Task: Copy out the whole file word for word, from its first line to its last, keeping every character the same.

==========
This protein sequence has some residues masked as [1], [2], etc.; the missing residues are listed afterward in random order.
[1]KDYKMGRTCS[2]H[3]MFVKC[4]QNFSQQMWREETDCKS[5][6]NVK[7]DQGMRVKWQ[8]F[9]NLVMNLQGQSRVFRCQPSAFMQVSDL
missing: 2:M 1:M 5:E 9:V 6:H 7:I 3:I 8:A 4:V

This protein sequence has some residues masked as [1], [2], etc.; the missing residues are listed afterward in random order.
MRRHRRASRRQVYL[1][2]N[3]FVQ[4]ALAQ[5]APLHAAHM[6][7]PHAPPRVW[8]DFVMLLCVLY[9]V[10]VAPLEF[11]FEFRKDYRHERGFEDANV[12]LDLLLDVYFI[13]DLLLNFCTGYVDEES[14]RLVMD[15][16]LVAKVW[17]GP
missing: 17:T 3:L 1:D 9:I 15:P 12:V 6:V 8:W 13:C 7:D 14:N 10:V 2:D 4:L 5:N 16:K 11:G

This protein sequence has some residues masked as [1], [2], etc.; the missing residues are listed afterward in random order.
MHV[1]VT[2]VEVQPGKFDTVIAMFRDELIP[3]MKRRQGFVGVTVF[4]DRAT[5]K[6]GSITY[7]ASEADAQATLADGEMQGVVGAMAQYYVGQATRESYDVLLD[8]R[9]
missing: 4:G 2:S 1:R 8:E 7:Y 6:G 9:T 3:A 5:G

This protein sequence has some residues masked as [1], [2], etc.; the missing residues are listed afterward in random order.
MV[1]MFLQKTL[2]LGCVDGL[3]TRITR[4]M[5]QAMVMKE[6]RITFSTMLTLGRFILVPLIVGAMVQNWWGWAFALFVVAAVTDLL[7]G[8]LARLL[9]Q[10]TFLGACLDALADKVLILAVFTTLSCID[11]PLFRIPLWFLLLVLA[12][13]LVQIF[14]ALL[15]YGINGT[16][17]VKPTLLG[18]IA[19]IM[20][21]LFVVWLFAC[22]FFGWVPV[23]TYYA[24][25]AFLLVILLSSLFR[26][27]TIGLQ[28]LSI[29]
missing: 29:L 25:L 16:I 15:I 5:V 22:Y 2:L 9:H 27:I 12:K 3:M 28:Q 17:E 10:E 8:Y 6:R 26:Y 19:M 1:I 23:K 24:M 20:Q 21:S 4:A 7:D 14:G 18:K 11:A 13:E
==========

This protein sequence has some residues masked as [1], [2], etc.; the missing residues are listed afterward in random order.
[1]KDYKMGRTCS[2]H[3]MFVKC[4]QNFSQQMWREETDCKS[5][6]NVK[7]DQGMRVKWQ[8]F[9]NLVMNLQGQSRVFRCQPSAFMQVSDL
missing: 2:M 1:M 5:E 9:V 6:H 7:I 3:I 8:A 4:V

This protein sequence has some residues masked as [1], [2], etc.; the missing residues are listed afterward in random order.
MRRHRRASRRQVYL[1][2]N[3]FVQ[4]ALAQ[5]APLHAAHM[6][7]PHAPPRVW[8]DFVMLLCVLY[9]V[10]VAPLEF[11]FEFRKDYRHERGFEDANV[12]LDLLLDVYFI[13]DLLLNFCTGYVDEES[14]RLVMD[15][16]LVAKVW[17]GP
missing: 17:T 3:L 1:D 9:I 15:P 12:V 6:V 8:W 13:C 7:D 14:N 10:V 2:D 4:L 5:N 16:K 11:G

This protein sequence has some residues masked as [1], [2], etc.; the missing residues are listed afterward in random order.
MHV[1]VT[2]VEVQPGKFDTVIAMFRDELIP[3]MKRRQGFVGVTVF[4]DRAT[5]K[6]GSITY[7]ASEADAQATLADGEMQGVVGAMAQYYVGQATRESYDVLLD[8]R[9]
missing: 4:G 2:S 1:R 8:E 7:Y 6:G 9:T 3:A 5:G

This protein sequence has some residues masked as [1], [2], etc.; the missing residues are listed afterward in random order.
MV[1]MFLQKTL[2]LGCVDGL[3]TRITR[4]M[5]QAMVMKE[6]RITFSTMLTLGRFILVPLIVGAMVQNWWGWAFALFVVAAVTDLL[7]G[8]LARLL[9]Q[10]TFLGACLDALADKVLILAVFTTLSCID[11]PLFRIPLWFLLLVLA[12][13]LVQIF[14]ALL[15]YGINGT[16][17]VKPTLLG[18]IA[19]IM[20][21]LFVVWLFAC[22]FFGWVPV[23]TYYA[24][25]AFLLVILLSSLFR[26][27]TIGLQ[28]LSI[29]
missing: 29:L 25:L 16:I 15:I 5:V 22:Y 2:L 9:H 27:I 12:K 3:M 28:Q 17:E 10:E 8:Y 6:R 26:Y 19:M 1:I 23:K 24:M 20:Q 21:S 4:A 7:D 14:G 18:K 11:A 13:E